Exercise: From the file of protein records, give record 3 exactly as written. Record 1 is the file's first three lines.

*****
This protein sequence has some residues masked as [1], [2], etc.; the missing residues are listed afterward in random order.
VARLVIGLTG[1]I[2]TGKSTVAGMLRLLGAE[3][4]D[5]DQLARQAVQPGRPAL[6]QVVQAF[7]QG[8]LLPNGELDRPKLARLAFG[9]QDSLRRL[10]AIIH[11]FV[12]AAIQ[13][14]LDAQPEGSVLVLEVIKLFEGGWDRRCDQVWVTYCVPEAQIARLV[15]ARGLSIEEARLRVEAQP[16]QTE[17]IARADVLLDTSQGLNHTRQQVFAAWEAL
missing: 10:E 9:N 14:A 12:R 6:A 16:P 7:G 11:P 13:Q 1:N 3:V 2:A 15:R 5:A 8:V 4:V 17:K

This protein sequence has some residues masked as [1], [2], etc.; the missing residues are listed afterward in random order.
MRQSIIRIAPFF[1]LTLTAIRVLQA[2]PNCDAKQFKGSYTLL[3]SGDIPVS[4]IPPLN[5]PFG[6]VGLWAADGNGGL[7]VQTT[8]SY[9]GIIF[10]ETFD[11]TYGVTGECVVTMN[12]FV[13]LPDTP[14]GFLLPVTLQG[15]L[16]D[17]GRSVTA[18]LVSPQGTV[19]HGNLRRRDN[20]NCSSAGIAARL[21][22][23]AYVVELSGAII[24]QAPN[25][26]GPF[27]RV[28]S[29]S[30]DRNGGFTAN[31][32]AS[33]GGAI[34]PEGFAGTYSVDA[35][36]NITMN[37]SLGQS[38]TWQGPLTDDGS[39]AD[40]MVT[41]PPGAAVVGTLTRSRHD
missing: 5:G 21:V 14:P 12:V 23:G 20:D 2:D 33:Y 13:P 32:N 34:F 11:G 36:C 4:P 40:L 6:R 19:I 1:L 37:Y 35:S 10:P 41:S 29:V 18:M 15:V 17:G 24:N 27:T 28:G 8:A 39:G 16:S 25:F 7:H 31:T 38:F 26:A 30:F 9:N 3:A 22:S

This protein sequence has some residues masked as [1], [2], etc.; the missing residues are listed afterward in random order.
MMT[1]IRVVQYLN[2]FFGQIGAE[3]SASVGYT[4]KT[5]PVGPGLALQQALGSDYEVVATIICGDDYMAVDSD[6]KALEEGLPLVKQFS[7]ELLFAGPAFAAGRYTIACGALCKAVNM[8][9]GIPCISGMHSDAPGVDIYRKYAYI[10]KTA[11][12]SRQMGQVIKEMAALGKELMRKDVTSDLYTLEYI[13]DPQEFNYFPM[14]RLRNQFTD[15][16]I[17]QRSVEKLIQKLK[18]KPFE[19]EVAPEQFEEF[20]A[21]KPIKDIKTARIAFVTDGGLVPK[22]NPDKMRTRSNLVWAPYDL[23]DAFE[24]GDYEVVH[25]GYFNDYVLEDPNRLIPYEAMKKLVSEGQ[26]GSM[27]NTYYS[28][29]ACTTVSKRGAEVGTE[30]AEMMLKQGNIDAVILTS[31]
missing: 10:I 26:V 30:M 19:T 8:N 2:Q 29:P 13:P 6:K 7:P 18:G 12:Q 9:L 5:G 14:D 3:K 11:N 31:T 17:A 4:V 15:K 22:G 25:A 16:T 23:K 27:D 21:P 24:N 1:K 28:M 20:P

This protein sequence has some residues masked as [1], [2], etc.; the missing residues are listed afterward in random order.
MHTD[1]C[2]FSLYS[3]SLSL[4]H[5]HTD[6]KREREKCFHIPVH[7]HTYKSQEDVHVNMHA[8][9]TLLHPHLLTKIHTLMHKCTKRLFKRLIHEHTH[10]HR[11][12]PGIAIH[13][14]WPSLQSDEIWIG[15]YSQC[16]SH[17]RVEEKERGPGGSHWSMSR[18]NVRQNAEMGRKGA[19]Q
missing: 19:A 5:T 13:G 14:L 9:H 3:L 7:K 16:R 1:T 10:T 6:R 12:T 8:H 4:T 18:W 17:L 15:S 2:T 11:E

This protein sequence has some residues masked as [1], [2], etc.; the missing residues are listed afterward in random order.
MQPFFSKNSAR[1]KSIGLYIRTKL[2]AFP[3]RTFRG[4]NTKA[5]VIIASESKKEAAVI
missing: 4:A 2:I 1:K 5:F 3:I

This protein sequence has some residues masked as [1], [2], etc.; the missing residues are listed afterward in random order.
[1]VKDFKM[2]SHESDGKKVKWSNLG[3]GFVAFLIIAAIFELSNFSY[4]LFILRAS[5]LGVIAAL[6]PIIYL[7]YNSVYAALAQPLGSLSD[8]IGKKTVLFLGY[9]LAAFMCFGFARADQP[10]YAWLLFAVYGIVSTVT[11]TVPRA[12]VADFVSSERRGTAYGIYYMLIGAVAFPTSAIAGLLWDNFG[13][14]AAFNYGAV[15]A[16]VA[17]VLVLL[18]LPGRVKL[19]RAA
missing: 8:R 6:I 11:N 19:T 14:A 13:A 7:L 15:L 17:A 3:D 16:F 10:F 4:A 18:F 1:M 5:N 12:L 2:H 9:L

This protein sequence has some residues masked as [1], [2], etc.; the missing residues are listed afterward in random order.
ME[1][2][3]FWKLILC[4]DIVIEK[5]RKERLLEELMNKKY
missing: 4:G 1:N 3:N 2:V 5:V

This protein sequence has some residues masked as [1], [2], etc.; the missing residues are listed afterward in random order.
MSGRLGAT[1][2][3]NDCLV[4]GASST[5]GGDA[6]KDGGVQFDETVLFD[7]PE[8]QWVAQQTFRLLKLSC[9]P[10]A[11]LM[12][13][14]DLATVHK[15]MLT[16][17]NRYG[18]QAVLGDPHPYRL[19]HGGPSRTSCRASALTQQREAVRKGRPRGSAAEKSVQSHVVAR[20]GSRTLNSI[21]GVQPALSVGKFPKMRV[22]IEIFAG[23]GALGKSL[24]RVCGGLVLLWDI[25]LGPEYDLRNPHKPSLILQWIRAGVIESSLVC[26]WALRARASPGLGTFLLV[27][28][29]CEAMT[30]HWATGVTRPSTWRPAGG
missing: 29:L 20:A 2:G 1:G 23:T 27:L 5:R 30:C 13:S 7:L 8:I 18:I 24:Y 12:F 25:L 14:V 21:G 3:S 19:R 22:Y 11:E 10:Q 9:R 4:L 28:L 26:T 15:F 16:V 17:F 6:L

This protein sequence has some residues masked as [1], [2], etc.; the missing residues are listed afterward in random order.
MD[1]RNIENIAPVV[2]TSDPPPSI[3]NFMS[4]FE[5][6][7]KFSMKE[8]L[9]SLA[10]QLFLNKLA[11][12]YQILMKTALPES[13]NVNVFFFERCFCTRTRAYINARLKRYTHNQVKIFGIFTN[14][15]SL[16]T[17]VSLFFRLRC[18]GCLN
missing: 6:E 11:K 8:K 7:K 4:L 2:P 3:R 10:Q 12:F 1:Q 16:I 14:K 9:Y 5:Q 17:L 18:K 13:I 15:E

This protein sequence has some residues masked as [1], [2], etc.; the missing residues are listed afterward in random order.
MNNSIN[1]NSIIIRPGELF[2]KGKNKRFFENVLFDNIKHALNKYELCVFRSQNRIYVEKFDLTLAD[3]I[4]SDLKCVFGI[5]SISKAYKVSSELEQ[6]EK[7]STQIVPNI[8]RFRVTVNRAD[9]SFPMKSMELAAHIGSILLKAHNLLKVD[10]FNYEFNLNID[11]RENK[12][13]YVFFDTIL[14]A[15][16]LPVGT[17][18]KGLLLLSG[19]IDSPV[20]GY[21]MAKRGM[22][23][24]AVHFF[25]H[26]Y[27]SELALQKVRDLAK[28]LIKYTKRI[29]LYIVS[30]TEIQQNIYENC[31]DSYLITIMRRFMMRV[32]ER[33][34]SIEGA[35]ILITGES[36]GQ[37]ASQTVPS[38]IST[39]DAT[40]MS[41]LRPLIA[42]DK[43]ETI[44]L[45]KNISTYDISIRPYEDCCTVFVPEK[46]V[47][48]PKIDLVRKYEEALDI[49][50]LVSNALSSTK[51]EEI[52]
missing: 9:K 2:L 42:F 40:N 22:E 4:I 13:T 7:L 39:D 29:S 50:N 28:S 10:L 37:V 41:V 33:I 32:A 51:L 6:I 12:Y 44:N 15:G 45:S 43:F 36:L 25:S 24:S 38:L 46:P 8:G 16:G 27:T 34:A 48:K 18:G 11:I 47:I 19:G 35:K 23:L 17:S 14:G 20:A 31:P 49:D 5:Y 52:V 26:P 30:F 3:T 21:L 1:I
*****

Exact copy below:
This protein sequence has some residues masked as [1], [2], etc.; the missing residues are listed afterward in random order.
MMT[1]IRVVQYLN[2]FFGQIGAE[3]SASVGYT[4]KT[5]PVGPGLALQQALGSDYEVVATIICGDDYMAVDSD[6]KALEEGLPLVKQFS[7]ELLFAGPAFAAGRYTIACGALCKAVNM[8][9]GIPCISGMHSDAPGVDIYRKYAYI[10]KTA[11][12]SRQMGQVIKEMAALGKELMRKDVTSDLYTLEYI[13]DPQEFNYFPM[14]RLRNQFTD[15][16]I[17]QRSVEKLIQKLK[18]KPFE[19]EVAPEQFEEF[20]A[21]KPIKDIKTARIAFVTDGGLVPK[22]NPDKMRTRSNLVWAPYDL[23]DAFE[24]GDYEVVH[25]GYFNDYVLEDPNRLIPYEAMKKLVSEGQ[26]GSM[27]NTYYS[28][29]ACTTVSKRGAEVGTE[30]AEMMLKQGNIDAVILTS[31]
missing: 10:I 26:V 30:M 19:T 8:N 2:Q 29:P 13:P 6:K 7:P 18:G 12:Q 9:L 5:G 14:D 3:K 11:N 31:T 17:A 4:V 15:K 22:G 25:A 16:T 23:K 27:D 21:P 24:N 1:K 28:M 20:P